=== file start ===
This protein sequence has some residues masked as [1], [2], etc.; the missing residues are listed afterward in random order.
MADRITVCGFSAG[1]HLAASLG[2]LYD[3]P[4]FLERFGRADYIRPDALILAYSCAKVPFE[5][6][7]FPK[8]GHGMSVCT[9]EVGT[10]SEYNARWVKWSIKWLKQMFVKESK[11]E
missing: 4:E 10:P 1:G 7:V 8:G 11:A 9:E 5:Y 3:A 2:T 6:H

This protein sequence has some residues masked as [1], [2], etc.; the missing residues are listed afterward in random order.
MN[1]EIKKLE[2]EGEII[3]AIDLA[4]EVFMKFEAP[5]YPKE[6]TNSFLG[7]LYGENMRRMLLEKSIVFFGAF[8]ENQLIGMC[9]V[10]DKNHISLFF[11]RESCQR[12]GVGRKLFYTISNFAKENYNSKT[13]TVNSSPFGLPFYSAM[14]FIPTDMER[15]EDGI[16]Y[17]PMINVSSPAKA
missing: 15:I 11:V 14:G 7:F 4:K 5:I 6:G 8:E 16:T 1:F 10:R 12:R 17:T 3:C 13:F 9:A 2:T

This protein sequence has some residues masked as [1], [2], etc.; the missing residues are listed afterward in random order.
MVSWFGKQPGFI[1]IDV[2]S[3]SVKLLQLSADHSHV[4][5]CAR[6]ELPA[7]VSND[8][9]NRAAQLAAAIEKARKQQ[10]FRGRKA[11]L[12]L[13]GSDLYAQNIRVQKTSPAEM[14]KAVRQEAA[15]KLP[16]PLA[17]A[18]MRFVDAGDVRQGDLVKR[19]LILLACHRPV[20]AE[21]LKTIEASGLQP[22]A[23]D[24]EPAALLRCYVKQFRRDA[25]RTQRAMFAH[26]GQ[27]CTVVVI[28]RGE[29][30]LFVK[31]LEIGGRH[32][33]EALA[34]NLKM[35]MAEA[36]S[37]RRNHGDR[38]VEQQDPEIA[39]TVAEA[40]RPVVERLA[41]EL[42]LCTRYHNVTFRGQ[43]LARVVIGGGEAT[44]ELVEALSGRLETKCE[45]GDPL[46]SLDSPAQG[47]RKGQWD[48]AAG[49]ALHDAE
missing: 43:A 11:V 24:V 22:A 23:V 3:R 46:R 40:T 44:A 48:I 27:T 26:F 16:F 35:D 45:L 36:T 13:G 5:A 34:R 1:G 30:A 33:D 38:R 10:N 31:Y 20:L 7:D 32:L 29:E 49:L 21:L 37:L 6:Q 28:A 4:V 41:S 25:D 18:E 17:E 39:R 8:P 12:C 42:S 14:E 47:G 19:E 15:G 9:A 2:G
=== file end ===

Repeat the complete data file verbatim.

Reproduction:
This protein sequence has some residues masked as [1], [2], etc.; the missing residues are listed afterward in random order.
MADRITVCGFSAG[1]HLAASLG[2]LYD[3]P[4]FLERFGRADYIRPDALILAYSCAKVPFE[5][6][7]FPK[8]GHGMSVCT[9]EVGT[10]SEYNARWVKWSIKWLKQMFVKESK[11]E
missing: 4:E 10:P 1:G 7:V 8:G 11:A 9:E 5:Y 3:A 2:T 6:H

This protein sequence has some residues masked as [1], [2], etc.; the missing residues are listed afterward in random order.
MN[1]EIKKLE[2]EGEII[3]AIDLA[4]EVFMKFEAP[5]YPKE[6]TNSFLG[7]LYGENMRRMLLEKSIVFFGAF[8]ENQLIGMC[9]V[10]DKNHISLFF[11]RESCQR[12]GVGRKLFYTISNFAKENYNSKT[13]TVNSSPFGLPFYSAM[14]FIPTDMER[15]EDGI[16]Y[17]PMINVSSPAKA
missing: 15:I 11:V 14:G 7:F 4:K 5:I 6:G 8:E 16:T 1:F 10:R 12:R 17:T 3:C 13:F 9:A 2:T

This protein sequence has some residues masked as [1], [2], etc.; the missing residues are listed afterward in random order.
MVSWFGKQPGFI[1]IDV[2]S[3]SVKLLQLSADHSHV[4][5]CAR[6]ELPA[7]VSND[8][9]NRAAQLAAAIEKARKQQ[10]FRGRKA[11]L[12]L[13]GSDLYAQNIRVQKTSPAEM[14]KAVRQEAA[15]KLP[16]PLA[17]A[18]MRFVDAGDVRQGDLVKR[19]LILLACHRPV[20]AE[21]LKTIEASGLQP[22]A[23]D[24]EPAALLRCYVKQFRRDA[25]RTQRAMFAH[26]GQ[27]CTVVVI[28]RGE[29][30]LFVK[31]LEIGGRH[32][33]EALA[34]NLKM[35]MAEA[36]S[37]RRNHGDR[38]VEQQDPEIA[39]TVAEA[40]RPVVERLA[41]EL[42]LCTRYHNVTFRGQ[43]LARVVIGGGEAT[44]ELVEALSGRLETKCE[45]GDPL[46]SLDSPAQG[47]RKGQWD[48]AAG[49]ALHDAE
missing: 43:A 11:V 24:V 22:A 23:V 3:R 46:R 40:T 44:A 48:I 27:T 26:F 16:F 35:D 45:L 36:T 13:G 5:A 34:R 1:G 30:A 33:D 38:R 10:N 31:Y 20:L 7:D 32:L 29:E 49:L 21:L 37:L 6:Q 28:A 4:V 41:S 25:D 18:E 17:E 39:R 8:P 12:C 42:S 14:E 47:G 19:E 15:G 9:A 2:G